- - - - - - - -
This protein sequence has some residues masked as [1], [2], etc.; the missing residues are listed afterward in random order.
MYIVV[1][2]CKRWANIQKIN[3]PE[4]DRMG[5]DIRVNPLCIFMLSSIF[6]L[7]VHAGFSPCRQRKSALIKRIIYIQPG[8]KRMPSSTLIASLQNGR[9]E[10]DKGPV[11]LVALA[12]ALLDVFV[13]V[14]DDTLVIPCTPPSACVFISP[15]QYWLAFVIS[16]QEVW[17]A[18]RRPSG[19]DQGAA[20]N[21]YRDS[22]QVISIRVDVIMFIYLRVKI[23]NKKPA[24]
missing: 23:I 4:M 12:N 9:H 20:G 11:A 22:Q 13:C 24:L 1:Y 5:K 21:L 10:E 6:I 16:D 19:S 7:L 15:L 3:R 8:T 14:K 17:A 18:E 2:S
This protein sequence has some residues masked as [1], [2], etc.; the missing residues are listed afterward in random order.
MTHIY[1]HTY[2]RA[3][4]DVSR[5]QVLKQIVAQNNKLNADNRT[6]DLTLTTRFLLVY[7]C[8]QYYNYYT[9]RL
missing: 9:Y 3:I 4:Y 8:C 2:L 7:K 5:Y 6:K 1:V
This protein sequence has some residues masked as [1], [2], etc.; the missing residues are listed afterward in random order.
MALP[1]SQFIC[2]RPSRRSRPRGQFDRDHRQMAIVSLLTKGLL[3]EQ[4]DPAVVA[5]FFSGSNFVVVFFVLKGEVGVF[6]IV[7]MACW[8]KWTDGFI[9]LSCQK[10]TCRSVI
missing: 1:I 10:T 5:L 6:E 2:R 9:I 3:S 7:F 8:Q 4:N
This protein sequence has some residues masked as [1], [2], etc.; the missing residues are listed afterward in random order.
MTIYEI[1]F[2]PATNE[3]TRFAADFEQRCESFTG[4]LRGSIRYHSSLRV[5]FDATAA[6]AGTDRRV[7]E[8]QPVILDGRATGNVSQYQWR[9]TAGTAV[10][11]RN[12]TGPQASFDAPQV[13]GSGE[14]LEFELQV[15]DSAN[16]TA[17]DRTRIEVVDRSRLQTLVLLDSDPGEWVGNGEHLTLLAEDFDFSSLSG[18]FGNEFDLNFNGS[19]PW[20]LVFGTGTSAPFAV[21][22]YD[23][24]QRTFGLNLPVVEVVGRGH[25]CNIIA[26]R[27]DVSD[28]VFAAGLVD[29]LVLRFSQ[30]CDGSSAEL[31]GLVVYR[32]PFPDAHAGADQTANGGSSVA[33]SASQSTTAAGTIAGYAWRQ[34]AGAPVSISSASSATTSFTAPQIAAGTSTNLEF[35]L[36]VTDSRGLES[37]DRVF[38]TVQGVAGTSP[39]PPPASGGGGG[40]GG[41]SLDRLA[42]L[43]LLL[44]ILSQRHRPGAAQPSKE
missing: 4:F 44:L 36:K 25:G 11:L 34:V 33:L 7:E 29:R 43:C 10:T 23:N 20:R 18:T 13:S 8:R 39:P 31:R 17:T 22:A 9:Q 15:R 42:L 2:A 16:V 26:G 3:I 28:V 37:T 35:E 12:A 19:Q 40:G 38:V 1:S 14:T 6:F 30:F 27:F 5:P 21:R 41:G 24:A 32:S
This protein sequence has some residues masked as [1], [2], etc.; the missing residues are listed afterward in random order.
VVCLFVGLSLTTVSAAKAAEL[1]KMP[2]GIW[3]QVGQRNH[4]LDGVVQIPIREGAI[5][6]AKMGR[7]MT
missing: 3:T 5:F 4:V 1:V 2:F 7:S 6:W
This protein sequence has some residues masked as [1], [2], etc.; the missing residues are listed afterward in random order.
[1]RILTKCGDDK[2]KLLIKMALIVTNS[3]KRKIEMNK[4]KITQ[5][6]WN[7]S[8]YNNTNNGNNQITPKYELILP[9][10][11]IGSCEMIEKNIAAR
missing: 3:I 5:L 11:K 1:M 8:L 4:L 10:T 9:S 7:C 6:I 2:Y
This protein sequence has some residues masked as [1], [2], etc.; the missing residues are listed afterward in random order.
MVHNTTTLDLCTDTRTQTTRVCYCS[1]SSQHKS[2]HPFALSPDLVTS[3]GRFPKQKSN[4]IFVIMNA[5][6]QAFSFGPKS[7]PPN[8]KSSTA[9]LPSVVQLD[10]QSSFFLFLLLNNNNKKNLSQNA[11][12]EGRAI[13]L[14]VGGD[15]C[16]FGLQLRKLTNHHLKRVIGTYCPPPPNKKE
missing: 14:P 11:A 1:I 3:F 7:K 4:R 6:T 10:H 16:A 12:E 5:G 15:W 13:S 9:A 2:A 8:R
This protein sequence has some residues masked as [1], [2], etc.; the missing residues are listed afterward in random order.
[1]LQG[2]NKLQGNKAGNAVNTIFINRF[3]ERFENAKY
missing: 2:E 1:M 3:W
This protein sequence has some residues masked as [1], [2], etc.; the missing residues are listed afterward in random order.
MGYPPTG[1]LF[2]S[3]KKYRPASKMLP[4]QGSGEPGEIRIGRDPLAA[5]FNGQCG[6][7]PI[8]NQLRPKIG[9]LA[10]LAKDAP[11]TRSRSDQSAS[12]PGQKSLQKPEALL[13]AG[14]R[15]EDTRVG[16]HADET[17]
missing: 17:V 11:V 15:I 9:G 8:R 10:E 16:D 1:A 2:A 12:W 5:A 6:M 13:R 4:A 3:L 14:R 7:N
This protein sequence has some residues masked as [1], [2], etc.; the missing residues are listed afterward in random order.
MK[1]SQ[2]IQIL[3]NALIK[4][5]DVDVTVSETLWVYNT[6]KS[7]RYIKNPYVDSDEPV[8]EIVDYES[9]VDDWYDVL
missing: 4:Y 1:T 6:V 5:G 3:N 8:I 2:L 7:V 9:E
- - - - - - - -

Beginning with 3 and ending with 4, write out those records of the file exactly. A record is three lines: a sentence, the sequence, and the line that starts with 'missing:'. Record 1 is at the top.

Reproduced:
This protein sequence has some residues masked as [1], [2], etc.; the missing residues are listed afterward in random order.
MALP[1]SQFIC[2]RPSRRSRPRGQFDRDHRQMAIVSLLTKGLL[3]EQ[4]DPAVVA[5]FFSGSNFVVVFFVLKGEVGVF[6]IV[7]MACW[8]KWTDGFI[9]LSCQK[10]TCRSVI
missing: 1:I 10:T 5:L 6:E 2:R 9:I 3:S 7:F 8:Q 4:N
This protein sequence has some residues masked as [1], [2], etc.; the missing residues are listed afterward in random order.
MTIYEI[1]F[2]PATNE[3]TRFAADFEQRCESFTG[4]LRGSIRYHSSLRV[5]FDATAA[6]AGTDRRV[7]E[8]QPVILDGRATGNVSQYQWR[9]TAGTAV[10][11]RN[12]TGPQASFDAPQV[13]GSGE[14]LEFELQV[15]DSAN[16]TA[17]DRTRIEVVDRSRLQTLVLLDSDPGEWVGNGEHLTLLAEDFDFSSLSG[18]FGNEFDLNFNGS[19]PW[20]LVFGTGTSAPFAV[21][22]YD[23][24]QRTFGLNLPVVEVVGRGH[25]CNIIA[26]R[27]DVSD[28]VFAAGLVD[29]LVLRFSQ[30]CDGSSAEL[31]GLVVYR[32]PFPDAHAGADQTANGGSSVA[33]SASQSTTAAGTIAGYAWRQ[34]AGAPVSISSASSATTSFTAPQIAAGTSTNLEF[35]L[36]VTDSRGLES[37]DRVF[38]TVQGVAGTSP[39]PPPASGGGGG[40]GG[41]SLDRLA[42]L[43]LLL[44]ILSQRHRPGAAQPSKE
missing: 4:F 44:L 36:K 25:G 11:L 34:V 33:L 7:E 29:R 43:C 10:T 23:N 20:R 18:T 13:S 8:R 39:P 31:R 17:T 22:A 9:Q 15:R 42:L 2:A 16:V 26:G 3:I 28:V 37:T 35:E 12:A 19:Q 40:G 38:V 1:S 14:T 6:F 30:F 27:F 5:P 21:R 41:G 24:A 32:S